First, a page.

Black Sapote (Diospyros Nigra)
Black sapote fruit is tomato-like and measure 5–10 cm (2.0–3.9 in) in diameter, with an inedible skin that turns from olive to a deep yellow-green when ripe and a pulp that is white and inedible when unripe but assumes a flavor, color and texture often likened to chocolate pudding when ripe. Fruits usually contain seeds, up to a maximum of 12. The texture has been likened to that of a papaya. Boning (2006) describes the ripe fruit as having “the taste and consistency of chocolate pudding.”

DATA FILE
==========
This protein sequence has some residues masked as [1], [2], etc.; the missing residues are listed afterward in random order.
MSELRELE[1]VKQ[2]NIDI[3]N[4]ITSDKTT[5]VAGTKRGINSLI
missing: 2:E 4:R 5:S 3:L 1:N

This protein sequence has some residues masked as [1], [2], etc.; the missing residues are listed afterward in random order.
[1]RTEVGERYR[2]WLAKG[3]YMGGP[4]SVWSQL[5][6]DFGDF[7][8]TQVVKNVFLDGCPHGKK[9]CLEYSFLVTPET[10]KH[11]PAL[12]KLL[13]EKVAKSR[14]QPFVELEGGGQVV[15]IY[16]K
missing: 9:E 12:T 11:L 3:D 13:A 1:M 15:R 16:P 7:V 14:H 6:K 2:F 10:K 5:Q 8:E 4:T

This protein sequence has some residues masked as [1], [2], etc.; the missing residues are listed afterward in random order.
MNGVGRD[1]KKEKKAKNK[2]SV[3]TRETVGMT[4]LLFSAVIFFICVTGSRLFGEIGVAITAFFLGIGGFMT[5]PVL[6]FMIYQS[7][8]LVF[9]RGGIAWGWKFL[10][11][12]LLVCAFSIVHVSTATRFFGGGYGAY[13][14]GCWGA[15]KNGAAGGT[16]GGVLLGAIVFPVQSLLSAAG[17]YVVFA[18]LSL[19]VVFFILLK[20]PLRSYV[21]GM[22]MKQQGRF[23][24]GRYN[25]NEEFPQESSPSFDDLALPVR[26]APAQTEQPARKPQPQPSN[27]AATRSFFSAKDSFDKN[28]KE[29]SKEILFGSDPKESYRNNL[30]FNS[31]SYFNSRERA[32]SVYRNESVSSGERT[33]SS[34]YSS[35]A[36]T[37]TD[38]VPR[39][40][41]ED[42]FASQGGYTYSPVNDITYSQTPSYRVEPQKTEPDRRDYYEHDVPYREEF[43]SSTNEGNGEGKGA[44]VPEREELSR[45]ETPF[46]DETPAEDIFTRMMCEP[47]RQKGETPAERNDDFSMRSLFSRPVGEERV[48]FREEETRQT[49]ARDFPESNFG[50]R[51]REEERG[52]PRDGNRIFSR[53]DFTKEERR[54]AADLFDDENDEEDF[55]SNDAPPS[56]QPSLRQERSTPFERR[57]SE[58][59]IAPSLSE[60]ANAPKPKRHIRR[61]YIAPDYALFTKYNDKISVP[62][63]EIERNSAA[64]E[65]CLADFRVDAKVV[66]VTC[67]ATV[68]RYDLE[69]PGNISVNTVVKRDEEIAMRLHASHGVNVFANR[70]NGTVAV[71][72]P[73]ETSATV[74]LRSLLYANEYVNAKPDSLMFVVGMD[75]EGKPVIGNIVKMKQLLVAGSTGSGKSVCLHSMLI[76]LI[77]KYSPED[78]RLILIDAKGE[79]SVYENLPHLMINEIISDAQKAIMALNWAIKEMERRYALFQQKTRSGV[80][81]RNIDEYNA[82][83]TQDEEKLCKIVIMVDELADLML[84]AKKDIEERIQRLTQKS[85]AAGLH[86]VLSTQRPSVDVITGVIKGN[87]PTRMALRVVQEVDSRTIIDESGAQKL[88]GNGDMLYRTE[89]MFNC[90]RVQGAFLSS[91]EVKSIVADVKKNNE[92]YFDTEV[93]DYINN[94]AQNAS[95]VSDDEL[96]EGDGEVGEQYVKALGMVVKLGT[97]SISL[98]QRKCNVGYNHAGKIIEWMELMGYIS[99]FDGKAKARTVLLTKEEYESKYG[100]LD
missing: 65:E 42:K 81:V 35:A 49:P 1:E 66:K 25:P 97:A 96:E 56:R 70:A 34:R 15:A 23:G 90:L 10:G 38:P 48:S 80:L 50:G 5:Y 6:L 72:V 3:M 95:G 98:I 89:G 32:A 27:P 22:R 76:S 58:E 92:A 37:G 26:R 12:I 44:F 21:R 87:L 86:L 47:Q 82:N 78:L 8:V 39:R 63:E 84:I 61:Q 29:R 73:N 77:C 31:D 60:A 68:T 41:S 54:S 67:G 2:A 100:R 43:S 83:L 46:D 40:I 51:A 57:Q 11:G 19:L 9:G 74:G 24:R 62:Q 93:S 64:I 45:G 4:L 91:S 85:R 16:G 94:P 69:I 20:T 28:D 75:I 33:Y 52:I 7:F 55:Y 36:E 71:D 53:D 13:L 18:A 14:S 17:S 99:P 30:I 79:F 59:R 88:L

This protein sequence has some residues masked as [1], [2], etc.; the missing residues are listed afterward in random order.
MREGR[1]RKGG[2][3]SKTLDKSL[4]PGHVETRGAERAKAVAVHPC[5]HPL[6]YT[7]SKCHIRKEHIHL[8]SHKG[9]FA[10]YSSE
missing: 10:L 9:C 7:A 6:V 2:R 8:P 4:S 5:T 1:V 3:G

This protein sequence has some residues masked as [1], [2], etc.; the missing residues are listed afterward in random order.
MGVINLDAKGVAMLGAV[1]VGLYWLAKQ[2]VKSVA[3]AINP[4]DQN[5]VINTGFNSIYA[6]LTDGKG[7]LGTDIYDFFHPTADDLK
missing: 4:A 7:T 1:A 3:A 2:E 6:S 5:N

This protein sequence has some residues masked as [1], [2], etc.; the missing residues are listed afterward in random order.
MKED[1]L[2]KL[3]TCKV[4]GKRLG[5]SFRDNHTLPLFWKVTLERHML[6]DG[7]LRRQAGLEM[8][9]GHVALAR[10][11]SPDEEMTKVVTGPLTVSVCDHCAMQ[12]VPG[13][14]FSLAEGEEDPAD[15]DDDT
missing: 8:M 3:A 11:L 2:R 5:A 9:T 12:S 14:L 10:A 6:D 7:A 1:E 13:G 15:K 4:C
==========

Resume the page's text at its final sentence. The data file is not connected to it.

Diospyros nigra, the black sapote, is a species of persimmon. Common names include chocolate pudding fruit, black soapapple and (in Spanish) zapote prieto. The tropical fruit tree is native to Mexico, Central America, and Colombia. The common name sapote refers to any soft, edible fruit. Black sapote is not related to white sapote nor mamey sapote.
Mature trees can grow to over 25 m (82 ft) in height and are evergreen. It is frost sensitive but can tolerate light frosts. The leaves are elliptic-oblong, tapered at both ends, dark green, glossy and 10–30 cm (3.9–11.8 in) long. Some trees bear only male flowers. Others have both male and female flowers, though some of these are self-incompatible. Fruiting takes about 3–4 years from seed and the trees are heavy bearers.